Mar 102004
Authors: Jeremy Anderson


Part “Indiana Jones,” part “Seabiscuit,” though not as good as

either, “Hidalgo” tells the story of Frank T. Hopkins (Viggo

Mortensen), an American cowboy invited to participate with his

horse, Hidalgo, in a 3,000-mile horserace across the Arabian


This premise is packed with potential, but unfortunately the

film fails to take advantage of its many opportunities for

greatness. It is far from a bad film, but it’s one that could have

been so much better.

Mortensen does the whole rugged-cowboy thing effortlessly and

Frank is actually surprisingly similar to his Aragorn character

from “The Lord of the Rings.” Both spend a lot of time on a horse

and both have a hidden lineage that proves important toward the end

of each film.

The movie is about a race, but as the movie went on, I

constantly had to remind myself this. The big event does not even

begin until a good 45 minutes into the film and once it does, the

participants seem to do a lot more sitting around resting, rather

than doing anything that might be considered actual racing.

Whether it is because Disney released it, or because director,

Joe Johnston, is responsible for such family-friendly fare as

“Honey I Shrunk the Kids” and “Jumanji,” “Hidalgo” is being

described as a family film, though it frequently pushes the

boundaries of PG-13 violence to the max. Characters are stabbed,

speared, beheaded, mauled and shot with gleeful abandon.

These scenes, however, are what save “Hidalgo” from being a

total bore. The film has a couple of thrilling action scenes, it’s

just too bad they’re so few and far between.

Race, gender and ethnicity are running themes throughout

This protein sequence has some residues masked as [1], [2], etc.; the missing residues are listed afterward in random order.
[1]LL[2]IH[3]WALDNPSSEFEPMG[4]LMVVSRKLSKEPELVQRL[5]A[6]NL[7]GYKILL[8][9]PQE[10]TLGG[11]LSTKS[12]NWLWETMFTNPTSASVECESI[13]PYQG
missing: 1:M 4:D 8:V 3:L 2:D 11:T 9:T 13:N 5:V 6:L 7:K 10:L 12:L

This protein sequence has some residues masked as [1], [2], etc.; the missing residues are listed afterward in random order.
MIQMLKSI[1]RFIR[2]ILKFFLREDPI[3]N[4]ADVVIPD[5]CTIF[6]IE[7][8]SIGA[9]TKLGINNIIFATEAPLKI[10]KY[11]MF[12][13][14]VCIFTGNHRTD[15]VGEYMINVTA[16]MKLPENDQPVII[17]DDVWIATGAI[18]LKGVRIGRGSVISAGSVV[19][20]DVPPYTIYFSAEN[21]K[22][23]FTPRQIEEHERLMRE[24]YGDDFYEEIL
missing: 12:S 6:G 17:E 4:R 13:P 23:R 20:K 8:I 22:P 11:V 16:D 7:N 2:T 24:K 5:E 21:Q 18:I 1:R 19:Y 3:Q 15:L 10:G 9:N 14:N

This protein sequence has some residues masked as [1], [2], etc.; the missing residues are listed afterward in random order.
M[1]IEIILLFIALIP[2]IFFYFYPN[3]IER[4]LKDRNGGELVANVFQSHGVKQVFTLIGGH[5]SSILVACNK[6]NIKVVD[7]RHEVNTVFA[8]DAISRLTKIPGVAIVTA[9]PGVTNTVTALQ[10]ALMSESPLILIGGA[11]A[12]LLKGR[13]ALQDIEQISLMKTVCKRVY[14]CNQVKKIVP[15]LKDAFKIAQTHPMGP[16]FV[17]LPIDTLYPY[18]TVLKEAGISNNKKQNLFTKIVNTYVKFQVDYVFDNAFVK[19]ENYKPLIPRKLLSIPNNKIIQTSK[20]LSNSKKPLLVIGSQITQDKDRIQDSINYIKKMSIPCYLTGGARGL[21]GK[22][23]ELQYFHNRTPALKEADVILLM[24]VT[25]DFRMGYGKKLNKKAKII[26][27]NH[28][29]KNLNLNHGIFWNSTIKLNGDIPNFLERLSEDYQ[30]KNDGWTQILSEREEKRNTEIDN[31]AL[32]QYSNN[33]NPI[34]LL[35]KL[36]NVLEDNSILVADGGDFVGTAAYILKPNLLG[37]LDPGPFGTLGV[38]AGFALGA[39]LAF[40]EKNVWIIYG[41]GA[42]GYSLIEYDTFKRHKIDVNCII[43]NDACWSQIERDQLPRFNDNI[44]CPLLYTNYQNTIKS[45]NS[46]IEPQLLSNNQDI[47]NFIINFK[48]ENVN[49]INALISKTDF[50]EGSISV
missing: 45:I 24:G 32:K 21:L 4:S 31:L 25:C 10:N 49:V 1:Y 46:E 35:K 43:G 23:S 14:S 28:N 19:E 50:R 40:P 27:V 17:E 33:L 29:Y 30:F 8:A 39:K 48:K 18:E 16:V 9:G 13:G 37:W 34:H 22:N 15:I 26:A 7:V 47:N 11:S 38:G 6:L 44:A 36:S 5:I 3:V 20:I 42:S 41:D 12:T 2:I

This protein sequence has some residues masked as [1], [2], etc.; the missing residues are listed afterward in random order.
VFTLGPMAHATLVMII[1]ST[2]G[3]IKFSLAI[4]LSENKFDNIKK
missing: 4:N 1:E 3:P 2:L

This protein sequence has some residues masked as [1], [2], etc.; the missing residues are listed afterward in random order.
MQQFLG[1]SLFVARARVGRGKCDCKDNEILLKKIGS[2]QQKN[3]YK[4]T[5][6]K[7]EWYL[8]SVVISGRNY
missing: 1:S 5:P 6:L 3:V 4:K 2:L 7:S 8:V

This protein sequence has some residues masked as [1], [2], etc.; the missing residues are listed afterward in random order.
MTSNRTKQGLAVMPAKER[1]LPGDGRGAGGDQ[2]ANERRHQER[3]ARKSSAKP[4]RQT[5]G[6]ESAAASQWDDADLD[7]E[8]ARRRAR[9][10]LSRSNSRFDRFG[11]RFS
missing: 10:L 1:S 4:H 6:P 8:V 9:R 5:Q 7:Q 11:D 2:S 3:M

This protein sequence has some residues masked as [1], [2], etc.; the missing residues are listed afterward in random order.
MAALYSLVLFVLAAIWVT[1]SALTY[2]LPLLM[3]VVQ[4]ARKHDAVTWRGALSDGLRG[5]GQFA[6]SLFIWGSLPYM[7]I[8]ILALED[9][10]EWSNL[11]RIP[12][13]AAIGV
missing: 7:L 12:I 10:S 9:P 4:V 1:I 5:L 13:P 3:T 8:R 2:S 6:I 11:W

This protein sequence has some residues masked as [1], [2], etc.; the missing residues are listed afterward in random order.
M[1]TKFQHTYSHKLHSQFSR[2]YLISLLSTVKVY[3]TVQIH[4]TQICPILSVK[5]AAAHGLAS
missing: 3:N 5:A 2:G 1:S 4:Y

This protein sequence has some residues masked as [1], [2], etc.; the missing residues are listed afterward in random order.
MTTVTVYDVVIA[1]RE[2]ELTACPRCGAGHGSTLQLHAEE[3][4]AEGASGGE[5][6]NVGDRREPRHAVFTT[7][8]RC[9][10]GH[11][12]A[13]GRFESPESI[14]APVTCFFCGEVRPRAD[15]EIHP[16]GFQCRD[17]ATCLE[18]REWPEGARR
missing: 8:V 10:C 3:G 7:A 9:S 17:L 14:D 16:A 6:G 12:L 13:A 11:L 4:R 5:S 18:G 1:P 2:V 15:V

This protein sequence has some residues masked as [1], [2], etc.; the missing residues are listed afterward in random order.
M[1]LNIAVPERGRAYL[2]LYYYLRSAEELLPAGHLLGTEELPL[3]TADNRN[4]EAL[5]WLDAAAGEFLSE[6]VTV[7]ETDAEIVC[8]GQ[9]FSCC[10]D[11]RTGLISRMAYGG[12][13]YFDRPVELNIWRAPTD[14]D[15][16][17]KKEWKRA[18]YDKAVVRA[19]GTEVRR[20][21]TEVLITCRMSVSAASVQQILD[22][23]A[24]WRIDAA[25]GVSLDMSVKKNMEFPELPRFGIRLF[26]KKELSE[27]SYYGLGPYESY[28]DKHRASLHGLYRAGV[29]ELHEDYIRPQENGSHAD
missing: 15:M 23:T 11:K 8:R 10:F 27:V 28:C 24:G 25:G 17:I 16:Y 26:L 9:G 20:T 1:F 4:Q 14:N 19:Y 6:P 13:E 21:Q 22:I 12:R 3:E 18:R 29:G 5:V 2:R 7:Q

“Hidalgo,” but that theme is never developed into any kind of

message. It seems more like the film simply uses them as an excuse

to portray its characters as clich�d and stereotypical as


Despite all of its flaws, I was still drawn into “Hidalgo’s”

premise and cared about its heroic duo. It could have been really

good, but just barely manages to be good enough.

3 out of 4

“Starsky & Hutch”

Real life pals, Ben Stiller and Owen Wilson, portray the ’70s TV

show cops as they try to bring down a drug dealer, played by Vince

Vaughn, in an underused role. Snoop Dogg plays Huggy Bear, a street

informant who helps the crime-fighting duo catch their man.

The movie is consistently amusing, though despite its talented

cast and director (Todd Philips, “Old School”), it only contains a

few genuine laugh-out-loud moments. A hilarious trailer ruined many

of the film’s best scenes. Thankfully, the movie does contain a

dance off sequence, a device that is no longer original, but has

yet to lose its comedic appeal.

Even without an abundance of big laughs, Stiller and Wilson are

perfectly cast. The movie’s best attribute, however, is its

impressive attention to detail in recreating the look of the


2.5 out of 4

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